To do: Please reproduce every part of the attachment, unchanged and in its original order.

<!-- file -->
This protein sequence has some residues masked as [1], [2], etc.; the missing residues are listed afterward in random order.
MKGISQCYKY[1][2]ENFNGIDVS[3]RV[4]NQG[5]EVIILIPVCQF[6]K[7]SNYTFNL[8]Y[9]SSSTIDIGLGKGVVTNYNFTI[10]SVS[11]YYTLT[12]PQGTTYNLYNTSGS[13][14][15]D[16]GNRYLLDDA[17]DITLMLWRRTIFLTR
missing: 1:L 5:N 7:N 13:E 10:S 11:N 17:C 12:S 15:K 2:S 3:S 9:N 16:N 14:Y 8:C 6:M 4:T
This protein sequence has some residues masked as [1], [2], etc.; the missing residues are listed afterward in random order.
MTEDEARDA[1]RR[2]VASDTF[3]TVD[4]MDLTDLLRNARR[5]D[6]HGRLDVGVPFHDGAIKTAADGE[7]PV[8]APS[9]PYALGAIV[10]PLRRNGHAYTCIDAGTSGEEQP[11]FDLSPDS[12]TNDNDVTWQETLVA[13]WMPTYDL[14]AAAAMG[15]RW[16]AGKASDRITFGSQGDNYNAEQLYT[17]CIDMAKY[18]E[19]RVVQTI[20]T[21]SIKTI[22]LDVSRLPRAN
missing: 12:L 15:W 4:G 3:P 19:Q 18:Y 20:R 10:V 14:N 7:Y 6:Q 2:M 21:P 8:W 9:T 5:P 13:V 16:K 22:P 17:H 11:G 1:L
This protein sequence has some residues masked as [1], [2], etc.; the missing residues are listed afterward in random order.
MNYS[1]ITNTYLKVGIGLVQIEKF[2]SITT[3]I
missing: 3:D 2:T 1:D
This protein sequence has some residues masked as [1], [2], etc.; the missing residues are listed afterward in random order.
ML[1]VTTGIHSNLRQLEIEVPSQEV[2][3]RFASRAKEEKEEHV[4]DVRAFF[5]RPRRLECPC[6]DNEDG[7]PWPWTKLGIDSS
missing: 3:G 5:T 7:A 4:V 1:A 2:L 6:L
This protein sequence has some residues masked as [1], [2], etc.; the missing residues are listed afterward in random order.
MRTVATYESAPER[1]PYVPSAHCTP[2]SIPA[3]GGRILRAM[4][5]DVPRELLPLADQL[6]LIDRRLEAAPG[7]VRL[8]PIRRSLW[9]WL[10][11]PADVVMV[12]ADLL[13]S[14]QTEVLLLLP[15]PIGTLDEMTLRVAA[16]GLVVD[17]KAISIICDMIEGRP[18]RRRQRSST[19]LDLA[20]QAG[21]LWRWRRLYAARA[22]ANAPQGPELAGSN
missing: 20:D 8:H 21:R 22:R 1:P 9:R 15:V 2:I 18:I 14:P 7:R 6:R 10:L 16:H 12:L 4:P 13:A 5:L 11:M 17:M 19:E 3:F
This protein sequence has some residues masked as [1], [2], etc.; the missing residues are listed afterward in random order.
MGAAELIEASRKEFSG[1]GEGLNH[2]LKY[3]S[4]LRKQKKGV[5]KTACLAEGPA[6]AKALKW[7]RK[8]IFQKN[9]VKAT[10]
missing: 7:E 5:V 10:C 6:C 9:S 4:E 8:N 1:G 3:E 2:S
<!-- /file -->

This protein sequence has some residues masked as [1], [2], etc.; the missing residues are listed afterward in random order.
MKGISQCYKY[1][2]ENFNGIDVS[3]RV[4]NQG[5]EVIILIPVCQF[6]K[7]SNYTFNL[8]Y[9]SSSTIDIGLGKGVVTNYNFTI[10]SVS[11]YYTLT[12]PQGTTYNLYNTSGS[13][14][15]D[16]GNRYLLDDA[17]DITLMLWRRTIFLTR
missing: 1:L 5:N 7:N 13:E 10:S 11:N 17:C 12:S 15:K 2:S 3:S 9:N 16:N 14:Y 8:C 6:M 4:T
This protein sequence has some residues masked as [1], [2], etc.; the missing residues are listed afterward in random order.
MTEDEARDA[1]RR[2]VASDTF[3]TVD[4]MDLTDLLRNARR[5]D[6]HGRLDVGVPFHDGAIKTAADGE[7]PV[8]APS[9]PYALGAIV[10]PLRRNGHAYTCIDAGTSGEEQP[11]FDLSPDS[12]TNDNDVTWQETLVA[13]WMPTYDL[14]AAAAMG[15]RW[16]AGKASDRITFGSQGDNYNAEQLYT[17]CIDMAKY[18]E[19]RVVQTI[20]T[21]SIKTI[22]LDVSRLPRAN
missing: 12:L 15:W 4:G 3:P 19:Q 18:Y 20:R 10:V 14:N 7:Y 6:Q 2:M 21:P 8:W 9:T 5:P 13:V 16:K 22:P 17:H 11:G 1:L
This protein sequence has some residues masked as [1], [2], etc.; the missing residues are listed afterward in random order.
MNYS[1]ITNTYLKVGIGLVQIEKF[2]SITT[3]I
missing: 3:D 2:T 1:D
This protein sequence has some residues masked as [1], [2], etc.; the missing residues are listed afterward in random order.
ML[1]VTTGIHSNLRQLEIEVPSQEV[2][3]RFASRAKEEKEEHV[4]DVRAFF[5]RPRRLECPC[6]DNEDG[7]PWPWTKLGIDSS
missing: 3:G 5:T 7:A 4:V 1:A 2:L 6:L
This protein sequence has some residues masked as [1], [2], etc.; the missing residues are listed afterward in random order.
MRTVATYESAPER[1]PYVPSAHCTP[2]SIPA[3]GGRILRAM[4][5]DVPRELLPLADQL[6]LIDRRLEAAPG[7]VRL[8]PIRRSLW[9]WL[10][11]PADVVMV[12]ADLL[13]S[14]QTEVLLLLP[15]PIGTLDEMTLRVAA[16]GLVVD[17]KAISIICDMIEGRP[18]RRRQRSST[19]LDLA[20]QAG[21]LWRWRRLYAARA[22]ANAPQGPELAGSN
missing: 20:D 8:H 21:R 22:R 1:P 9:R 15:V 2:I 18:I 14:P 7:R 6:R 10:L 16:H 12:L 4:P 13:A 5:L 11:M 17:M 19:E 3:F
This protein sequence has some residues masked as [1], [2], etc.; the missing residues are listed afterward in random order.
MGAAELIEASRKEFSG[1]GEGLNH[2]LKY[3]S[4]LRKQKKGV[5]KTACLAEGPA[6]AKALKW[7]RK[8]IFQKN[9]VKAT[10]
missing: 7:E 5:V 10:C 6:C 9:S 4:E 8:N 1:G 3:E 2:S